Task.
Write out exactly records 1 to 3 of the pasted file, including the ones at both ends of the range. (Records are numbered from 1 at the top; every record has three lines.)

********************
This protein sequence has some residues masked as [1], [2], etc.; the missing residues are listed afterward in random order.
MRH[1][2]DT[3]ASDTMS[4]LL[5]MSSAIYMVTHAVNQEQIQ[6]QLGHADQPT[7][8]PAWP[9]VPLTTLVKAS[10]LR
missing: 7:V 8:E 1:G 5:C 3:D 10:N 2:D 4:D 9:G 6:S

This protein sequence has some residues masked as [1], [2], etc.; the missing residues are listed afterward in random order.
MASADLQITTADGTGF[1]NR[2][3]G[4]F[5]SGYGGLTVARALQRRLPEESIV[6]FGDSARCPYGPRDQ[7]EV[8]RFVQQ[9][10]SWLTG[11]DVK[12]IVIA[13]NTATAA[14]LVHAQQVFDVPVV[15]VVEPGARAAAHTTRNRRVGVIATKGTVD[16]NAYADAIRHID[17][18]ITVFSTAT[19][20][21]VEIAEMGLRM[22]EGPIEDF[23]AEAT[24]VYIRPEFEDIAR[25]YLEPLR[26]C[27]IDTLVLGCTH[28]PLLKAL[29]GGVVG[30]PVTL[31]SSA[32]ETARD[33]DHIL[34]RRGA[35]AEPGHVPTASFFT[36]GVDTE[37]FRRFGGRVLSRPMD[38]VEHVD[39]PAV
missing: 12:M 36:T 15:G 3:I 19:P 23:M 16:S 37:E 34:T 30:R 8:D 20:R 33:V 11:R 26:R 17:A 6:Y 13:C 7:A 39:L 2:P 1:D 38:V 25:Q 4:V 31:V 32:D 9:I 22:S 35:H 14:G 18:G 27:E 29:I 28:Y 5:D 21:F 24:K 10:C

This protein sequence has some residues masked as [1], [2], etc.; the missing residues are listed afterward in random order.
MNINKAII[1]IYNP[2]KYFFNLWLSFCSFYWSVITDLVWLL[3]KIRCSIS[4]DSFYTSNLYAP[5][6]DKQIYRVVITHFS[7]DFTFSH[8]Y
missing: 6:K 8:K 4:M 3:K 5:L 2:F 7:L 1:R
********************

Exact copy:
This protein sequence has some residues masked as [1], [2], etc.; the missing residues are listed afterward in random order.
MRH[1][2]DT[3]ASDTMS[4]LL[5]MSSAIYMVTHAVNQEQIQ[6]QLGHADQPT[7][8]PAWP[9]VPLTTLVKAS[10]LR
missing: 7:V 8:E 1:G 5:C 3:D 10:N 2:D 4:D 9:G 6:S

This protein sequence has some residues masked as [1], [2], etc.; the missing residues are listed afterward in random order.
MASADLQITTADGTGF[1]NR[2][3]G[4]F[5]SGYGGLTVARALQRRLPEESIV[6]FGDSARCPYGPRDQ[7]EV[8]RFVQQ[9][10]SWLTG[11]DVK[12]IVIA[13]NTATAA[14]LVHAQQVFDVPVV[15]VVEPGARAAAHTTRNRRVGVIATKGTVD[16]NAYADAIRHID[17][18]ITVFSTAT[19][20][21]VEIAEMGLRM[22]EGPIEDF[23]AEAT[24]VYIRPEFEDIAR[25]YLEPLR[26]C[27]IDTLVLGCTH[28]PLLKAL[29]GGVVG[30]PVTL[31]SSA[32]ETARD[33]DHIL[34]RRGA[35]AEPGHVPTASFFT[36]GVDTE[37]FRRFGGRVLSRPMD[38]VEHVD[39]PAV
missing: 12:M 36:T 15:G 3:I 19:P 23:M 16:S 37:E 34:T 30:R 8:D 20:R 33:V 11:R 26:R 17:A 6:Y 13:C 7:A 39:L 2:P 1:D 38:V 25:Q 4:V 31:V 32:D 9:I 22:S 35:H 14:G 18:G 27:E 29:I 28:Y 5:D 21:F 24:K 10:C

This protein sequence has some residues masked as [1], [2], etc.; the missing residues are listed afterward in random order.
MNINKAII[1]IYNP[2]KYFFNLWLSFCSFYWSVITDLVWLL[3]KIRCSIS[4]DSFYTSNLYAP[5][6]DKQIYRVVITHFS[7]DFTFSH[8]Y
missing: 6:K 8:K 4:M 3:K 5:L 2:F 7:L 1:R